Pesto Braided BreadYum
This is one recipe that could work solely on visual appeal. The beautiful twists and turns of braided bread is something very special. But when it’s packed full of lovely, aromatic pesto? Even better!
Braided bread is certainly an easy loaf to whip up too. I made this on a Friday morning, knowing I had 2 and a half hours before classes started, and it was out of the oven in no time. Most of that time is proving anyway, so you can be doing whatever you like during those times too. Perfect!
I love pesto. So many dinners during my childhood, all I requested was spaghetti with pesto – it’s always been a firm favourite. Naturally enough, I was more than eager to fill this bread full of the stuff.
One little tip, don’t use a pesto that’s too oily. If you can’t find one that’s fairly dry, just make your own. It must be the easiest recipe out there!
Not a basil pesto fan? No problem! Use red pesto, black olive tapenade, or even something sweet to flavour your loaf for a different twist. The notion of a black olive tapenade braided bread makes me weak at the knees. Definitely one for the list!
Immediately, this loaf was calling out to me as the perfect vessel for garlic butter, to make a truly cracking garlic bread. Imagine that on the side of a lovely pasta! Or use it for lunch for sandwiches with a twist. Toast it up and make it the base for bruschetta – the possibilities are endless!
Plus, when a bread recipe is so quick, easy and adaptable, you know it’s one you’ll use again and again. As always, experiment with flavours, shapes, and techniques, and see what you can come up with. Can’t decide on a filling? Split your dough into sections and make bread rolls, each with a different flavouring – a lovely accompaniment to any meal.
- 340g strong white bread flour
- 290 mls warm water
- 2 1/2 tsp active dry yeast
- 1 tsp agave syrup
- 1tsp salt
- 1 tsp onion granules
- 1/2 tsp garlic powder
- Green Pesto, for filling
- Stir the agave syrup into the warm water. Add the yeast, and allow it to sit until it froths up (around 5 minutes).
- In the bowl of a stand mixture, whisk together the flour, salt, onion granules and garlic powder.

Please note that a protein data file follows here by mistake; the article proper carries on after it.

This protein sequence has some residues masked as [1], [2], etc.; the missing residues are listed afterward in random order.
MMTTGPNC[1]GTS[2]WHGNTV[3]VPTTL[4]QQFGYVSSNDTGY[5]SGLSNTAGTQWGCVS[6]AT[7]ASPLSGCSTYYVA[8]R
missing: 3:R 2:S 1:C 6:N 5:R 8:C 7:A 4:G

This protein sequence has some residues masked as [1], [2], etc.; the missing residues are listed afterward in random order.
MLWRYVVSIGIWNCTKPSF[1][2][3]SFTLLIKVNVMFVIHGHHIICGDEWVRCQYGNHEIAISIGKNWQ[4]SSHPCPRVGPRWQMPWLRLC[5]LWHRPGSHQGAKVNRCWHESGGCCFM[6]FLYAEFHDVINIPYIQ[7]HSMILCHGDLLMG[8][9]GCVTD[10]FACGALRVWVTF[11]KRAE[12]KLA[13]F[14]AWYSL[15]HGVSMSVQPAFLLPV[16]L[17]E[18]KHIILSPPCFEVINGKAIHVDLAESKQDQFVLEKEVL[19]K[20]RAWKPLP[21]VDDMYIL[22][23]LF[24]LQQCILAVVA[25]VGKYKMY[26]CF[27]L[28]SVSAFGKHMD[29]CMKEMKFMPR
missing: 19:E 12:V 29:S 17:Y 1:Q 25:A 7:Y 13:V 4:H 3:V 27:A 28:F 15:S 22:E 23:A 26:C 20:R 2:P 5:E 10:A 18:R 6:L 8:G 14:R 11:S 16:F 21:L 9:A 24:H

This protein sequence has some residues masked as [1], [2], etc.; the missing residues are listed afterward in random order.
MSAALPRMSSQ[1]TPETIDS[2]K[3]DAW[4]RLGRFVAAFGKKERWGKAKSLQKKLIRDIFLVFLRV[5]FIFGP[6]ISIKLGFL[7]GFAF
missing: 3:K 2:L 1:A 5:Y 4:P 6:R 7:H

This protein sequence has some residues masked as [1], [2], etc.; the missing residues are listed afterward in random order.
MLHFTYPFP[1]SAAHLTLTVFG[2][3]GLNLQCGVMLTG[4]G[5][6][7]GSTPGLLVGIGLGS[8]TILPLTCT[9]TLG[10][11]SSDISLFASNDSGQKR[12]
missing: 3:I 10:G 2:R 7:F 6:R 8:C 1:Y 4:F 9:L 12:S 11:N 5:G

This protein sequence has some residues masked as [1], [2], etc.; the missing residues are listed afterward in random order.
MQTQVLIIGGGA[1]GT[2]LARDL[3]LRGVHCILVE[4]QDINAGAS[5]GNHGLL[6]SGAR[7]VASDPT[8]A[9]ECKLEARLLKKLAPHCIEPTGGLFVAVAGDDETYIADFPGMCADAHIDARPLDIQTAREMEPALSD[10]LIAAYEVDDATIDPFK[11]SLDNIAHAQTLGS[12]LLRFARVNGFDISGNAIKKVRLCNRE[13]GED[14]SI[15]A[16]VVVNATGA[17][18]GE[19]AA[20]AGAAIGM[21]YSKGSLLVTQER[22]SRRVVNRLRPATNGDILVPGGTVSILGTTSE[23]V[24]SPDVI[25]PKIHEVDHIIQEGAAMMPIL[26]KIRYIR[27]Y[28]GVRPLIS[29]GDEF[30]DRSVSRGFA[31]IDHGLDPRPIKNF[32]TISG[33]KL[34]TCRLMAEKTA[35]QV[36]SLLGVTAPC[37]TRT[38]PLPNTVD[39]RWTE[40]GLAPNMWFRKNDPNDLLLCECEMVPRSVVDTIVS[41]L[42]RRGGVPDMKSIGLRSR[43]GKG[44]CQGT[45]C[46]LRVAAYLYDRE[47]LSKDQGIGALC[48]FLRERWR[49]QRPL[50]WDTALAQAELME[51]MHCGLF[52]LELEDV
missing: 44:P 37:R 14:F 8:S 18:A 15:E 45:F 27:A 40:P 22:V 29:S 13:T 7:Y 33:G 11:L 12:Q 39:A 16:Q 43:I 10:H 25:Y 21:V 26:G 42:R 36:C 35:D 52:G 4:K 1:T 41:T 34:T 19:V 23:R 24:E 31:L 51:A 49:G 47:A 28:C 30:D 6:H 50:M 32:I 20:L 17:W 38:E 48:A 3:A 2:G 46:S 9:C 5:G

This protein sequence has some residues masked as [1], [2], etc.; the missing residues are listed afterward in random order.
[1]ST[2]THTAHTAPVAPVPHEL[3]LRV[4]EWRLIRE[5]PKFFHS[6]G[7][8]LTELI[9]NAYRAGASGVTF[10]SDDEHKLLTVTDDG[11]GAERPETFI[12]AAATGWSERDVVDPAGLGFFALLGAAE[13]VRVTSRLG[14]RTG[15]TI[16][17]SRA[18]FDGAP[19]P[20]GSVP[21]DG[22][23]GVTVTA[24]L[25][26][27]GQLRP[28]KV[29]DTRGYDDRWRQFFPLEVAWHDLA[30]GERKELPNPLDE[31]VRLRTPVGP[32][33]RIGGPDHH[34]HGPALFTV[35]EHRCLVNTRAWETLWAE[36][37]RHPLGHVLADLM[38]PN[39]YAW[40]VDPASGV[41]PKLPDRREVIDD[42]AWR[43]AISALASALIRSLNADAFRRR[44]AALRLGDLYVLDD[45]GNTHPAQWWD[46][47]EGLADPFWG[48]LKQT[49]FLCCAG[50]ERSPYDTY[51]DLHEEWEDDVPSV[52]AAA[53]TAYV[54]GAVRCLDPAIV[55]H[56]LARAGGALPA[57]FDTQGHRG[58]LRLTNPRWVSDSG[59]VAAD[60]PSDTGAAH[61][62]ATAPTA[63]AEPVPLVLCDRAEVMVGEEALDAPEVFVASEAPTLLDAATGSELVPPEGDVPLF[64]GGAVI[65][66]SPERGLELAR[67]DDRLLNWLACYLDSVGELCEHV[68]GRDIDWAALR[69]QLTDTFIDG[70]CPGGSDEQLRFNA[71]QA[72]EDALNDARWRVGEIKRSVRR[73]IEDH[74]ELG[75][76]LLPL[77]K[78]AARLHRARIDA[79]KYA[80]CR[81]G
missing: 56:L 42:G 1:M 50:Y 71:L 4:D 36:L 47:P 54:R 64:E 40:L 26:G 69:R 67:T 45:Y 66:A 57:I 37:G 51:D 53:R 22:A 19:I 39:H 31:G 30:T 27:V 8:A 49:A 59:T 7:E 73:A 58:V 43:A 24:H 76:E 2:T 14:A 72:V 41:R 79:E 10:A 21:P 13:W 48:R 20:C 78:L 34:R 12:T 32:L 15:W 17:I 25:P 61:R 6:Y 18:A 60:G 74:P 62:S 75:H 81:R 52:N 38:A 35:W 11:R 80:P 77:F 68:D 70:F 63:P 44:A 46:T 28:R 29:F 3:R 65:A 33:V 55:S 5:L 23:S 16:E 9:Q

- Make a well in the centre, and add the yeast mixture.
- Using the dough hook and your stand mixture, knead the dough until it becomes smooth, elastic, and not too sticky (around 7 minutes). You can do this by hand, but it will take longer.
- Transfer the dough to an lightly oiled bowl, cover with clingfilm, and leave in a warm place to rise until doubled in size (around 1 hour).
- Once risen, knock back the dough and roll out into a rectangle (roughly the length of your bread tin, and twice as wide as it is long.
- Spread generously with pesto, leaving around 2cms of clear space around the edge of the dough. Roll up the dough, starting from the short end. You want to end up with a swiss-roll style bit of dough.
- Slice the dough right down the centre, leaving 2 long semi-circles shapes of dough.
- Twist the two pieces of dough around each other, creating a long twist shapes. Transfer the dough into a lightly oiled bread tin, cover with clingfilm, and leave to rise for 30 minutes.
- Just before baking, preheat your oven to 200C/395F.
- Bake for 35-40 minutes, until the loaf is a deep golden colour and cooked through. If the crust is colouring too quickly, cover the tin with some tin foil to slow the cooking for the crust.
- Once baked, remove from the oven and allow to cool on a wire rack.
- Slice, and enjoy!